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Elevating Your Pull Request Code Review: Nurturing a Collaborative and Positive Environment

In this blog post, learn how to elevate your pull request code review by nurturing a collaborative and positive environment

More than an approval

Pull requests are often seen by their functional requirement: merging new code. That is the baseline — the most basic function. A good (humanly conducted) code review is critical for many reasons that other blog posts expand on more: security reviews, quality guards, and code guidelines streamlining. These are all important when conducting a code review on a PR, but even that is often forgotten. Sometimes, a PR is approved without a code review which makes you wonder why we have PRs in the first place. The reason for this quick ‘solution’ is probably time, budget, and maybe motivation. What we must understand is that new code that passes the PR code review becomes collective code which means that all members of the team are now responsible for it. Merged code that is not reviewed is, therefore, a hotbed for bugs, security issues, breaks of trust, and lack of responsibility to the client.

Yes, it is the responsibility of the PR author to provide a clean, tested, documented solution that solves the referenced problem or feature. No, it is not the sole responsibility of the PR author to spot every issue or human error by themselves.

Ask questions

Pull requests are more than approval. They are places where people can come together and learn from each other. It is a misconception that only ‘seniors’ can code review or that ‘juniors’ cannot do a code review. Yes, there should probably be someone else besides a ‘junior’ to do a check, but that should also be the case for the ‘senior’. This is more about how authors look over their own mistakes, regardless of their experience level.

Ask questions about things that are new to you, things that inspire you, or make you wonder how they work. Juniors can learn from certain frequently-used practices, seniors can learn from a new kind of syntax, and so on. A PR is a perfect opportunity to see how the other person is working. Personally, I even try to follow the thought pattern of the PR author. I’m curious about how people’s minds work and how this differs from my own. That is why I ask questions — not only because I question a certain piece of code, but because there are more things that I do not know than I do.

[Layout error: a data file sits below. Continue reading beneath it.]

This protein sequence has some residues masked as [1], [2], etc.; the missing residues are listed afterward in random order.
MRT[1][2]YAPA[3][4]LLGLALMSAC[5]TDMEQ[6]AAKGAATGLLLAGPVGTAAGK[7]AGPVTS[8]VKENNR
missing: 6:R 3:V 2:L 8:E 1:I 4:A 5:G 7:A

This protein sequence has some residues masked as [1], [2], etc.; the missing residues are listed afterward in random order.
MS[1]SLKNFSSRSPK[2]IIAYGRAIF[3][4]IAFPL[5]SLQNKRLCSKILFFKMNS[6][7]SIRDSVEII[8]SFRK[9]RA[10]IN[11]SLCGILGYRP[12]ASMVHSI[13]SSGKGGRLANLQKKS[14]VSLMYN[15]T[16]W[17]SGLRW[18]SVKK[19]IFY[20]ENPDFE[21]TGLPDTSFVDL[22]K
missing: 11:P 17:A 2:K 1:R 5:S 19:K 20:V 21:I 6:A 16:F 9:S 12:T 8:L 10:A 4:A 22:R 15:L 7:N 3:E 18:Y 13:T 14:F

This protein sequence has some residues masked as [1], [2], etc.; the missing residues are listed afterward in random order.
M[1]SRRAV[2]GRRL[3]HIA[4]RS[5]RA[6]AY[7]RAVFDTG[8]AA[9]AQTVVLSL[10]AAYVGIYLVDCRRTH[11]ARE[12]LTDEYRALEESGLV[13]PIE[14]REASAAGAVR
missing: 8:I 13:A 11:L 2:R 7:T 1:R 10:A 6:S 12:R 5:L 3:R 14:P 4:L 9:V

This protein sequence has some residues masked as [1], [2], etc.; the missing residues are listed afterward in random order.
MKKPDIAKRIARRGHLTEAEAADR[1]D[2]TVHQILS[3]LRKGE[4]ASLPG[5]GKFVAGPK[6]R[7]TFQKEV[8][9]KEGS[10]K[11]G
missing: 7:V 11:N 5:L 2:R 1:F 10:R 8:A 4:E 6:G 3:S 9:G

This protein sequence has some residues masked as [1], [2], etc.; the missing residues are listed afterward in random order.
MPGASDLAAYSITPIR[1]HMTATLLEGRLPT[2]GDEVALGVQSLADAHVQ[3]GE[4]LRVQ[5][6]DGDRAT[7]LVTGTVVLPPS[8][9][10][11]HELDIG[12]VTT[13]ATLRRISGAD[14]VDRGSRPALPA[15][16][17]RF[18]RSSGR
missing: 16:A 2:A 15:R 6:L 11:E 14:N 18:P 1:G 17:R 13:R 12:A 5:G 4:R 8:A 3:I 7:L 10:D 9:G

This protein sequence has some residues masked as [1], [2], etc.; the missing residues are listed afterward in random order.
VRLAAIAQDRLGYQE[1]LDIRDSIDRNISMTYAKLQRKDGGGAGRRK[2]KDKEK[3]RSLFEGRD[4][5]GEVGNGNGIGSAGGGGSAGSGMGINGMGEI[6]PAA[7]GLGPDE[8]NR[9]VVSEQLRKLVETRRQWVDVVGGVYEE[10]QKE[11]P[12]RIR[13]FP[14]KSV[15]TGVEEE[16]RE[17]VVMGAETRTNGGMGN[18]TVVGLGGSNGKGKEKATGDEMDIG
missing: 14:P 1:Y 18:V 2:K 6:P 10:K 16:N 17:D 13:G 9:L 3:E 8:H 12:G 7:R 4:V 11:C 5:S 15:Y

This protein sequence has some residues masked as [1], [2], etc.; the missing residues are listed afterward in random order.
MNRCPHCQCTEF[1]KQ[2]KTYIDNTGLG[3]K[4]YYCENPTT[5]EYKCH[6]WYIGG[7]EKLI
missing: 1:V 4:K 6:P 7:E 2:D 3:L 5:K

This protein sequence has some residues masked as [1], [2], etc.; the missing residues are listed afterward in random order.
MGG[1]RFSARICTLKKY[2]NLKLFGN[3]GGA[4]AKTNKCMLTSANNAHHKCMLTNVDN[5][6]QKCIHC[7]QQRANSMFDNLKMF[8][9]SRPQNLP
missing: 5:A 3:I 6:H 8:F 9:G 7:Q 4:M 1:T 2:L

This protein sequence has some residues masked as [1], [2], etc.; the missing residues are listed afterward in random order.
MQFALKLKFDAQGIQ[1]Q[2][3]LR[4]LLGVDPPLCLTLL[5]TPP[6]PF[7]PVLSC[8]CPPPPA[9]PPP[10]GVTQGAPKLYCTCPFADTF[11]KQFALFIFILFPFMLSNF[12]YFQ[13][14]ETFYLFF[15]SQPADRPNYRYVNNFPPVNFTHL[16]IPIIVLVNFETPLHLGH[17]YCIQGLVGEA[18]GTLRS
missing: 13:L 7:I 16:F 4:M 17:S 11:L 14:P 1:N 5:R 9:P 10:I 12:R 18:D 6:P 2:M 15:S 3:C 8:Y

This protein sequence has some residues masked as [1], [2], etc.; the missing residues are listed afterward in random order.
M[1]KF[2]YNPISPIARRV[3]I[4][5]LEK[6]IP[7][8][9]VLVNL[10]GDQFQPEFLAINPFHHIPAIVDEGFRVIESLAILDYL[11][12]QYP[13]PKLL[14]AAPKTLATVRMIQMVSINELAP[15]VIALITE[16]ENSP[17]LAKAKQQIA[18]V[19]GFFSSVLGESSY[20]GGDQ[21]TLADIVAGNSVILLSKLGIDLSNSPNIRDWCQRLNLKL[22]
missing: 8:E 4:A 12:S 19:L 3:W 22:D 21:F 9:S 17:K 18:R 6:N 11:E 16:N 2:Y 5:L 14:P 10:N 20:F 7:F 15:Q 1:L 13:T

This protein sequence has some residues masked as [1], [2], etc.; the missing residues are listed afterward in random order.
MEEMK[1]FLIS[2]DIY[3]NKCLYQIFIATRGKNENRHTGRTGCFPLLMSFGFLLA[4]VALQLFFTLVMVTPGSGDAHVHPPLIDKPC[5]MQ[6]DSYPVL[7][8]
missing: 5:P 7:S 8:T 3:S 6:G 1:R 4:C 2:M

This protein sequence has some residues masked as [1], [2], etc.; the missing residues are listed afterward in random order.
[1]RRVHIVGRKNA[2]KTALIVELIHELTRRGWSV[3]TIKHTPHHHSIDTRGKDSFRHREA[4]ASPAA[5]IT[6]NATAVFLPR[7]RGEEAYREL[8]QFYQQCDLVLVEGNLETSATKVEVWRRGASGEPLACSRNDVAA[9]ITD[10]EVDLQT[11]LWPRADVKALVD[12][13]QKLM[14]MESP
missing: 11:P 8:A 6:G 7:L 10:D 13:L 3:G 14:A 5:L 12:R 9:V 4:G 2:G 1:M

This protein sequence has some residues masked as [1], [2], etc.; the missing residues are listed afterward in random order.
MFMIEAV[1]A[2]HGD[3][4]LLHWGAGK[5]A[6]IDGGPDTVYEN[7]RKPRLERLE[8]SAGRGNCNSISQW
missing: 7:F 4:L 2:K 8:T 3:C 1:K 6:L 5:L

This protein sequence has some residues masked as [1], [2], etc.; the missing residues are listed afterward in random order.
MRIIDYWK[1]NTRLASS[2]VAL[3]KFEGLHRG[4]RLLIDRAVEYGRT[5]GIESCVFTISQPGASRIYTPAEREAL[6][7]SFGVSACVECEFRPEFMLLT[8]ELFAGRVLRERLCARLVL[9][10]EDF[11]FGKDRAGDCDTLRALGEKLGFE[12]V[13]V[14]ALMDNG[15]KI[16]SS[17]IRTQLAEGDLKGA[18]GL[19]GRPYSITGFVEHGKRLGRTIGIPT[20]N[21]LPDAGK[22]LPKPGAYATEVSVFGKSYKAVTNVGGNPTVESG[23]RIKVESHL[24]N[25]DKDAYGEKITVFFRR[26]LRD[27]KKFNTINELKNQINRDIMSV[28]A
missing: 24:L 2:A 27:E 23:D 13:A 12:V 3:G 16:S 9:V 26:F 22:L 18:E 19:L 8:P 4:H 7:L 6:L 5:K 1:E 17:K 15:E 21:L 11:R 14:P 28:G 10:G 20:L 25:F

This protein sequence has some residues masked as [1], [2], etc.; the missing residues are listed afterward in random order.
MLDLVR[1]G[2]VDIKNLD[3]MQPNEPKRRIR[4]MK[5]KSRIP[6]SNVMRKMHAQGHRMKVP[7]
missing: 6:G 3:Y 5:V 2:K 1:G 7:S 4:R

Compliment at least once

A thorough code review is often never appreciated. Maybe this is because it seems to conflict with the basic PR: approve/reject option. There is no ‘fantastic’, ‘awesome’ or even a ‘great job’ option, and can become pretty toxic and overwhelming, especially if there are a lot of ‘negative’ comments on things that need to be changed. What both parties have to understand is that we still work with humans. There is ego, pride, vulnerability, and uncertainty at play. If we treat the author like a piece of code that has to be improved, we’ll miss the mark.

If you have something that needs changing, approach the problem carefully. Explain why it needs fixing, how it can be fixed, and what your understanding is of the problem. Even more importantly, find at least one piece of code to compliment. This could be a descriptive error message, a well-formatted function, a defensive code structure, or even a variable name. As well as the code that needs changing, see the code that makes you smile and compliment it.


The solution for a healthy workspace is so simple. But budget, time, motivation, or even just plain ignorance can be why people are afraid to ask questions and compliment each other. But both of these things are critical to a sustainable pull request code review system in a team. The effect of constant negative reviews won’t be obviously immediately, but they could build up into a toxic work environment.

Being open is an asset that can help you in many different situations. PR code reviews are no different.

Thanks for reading.

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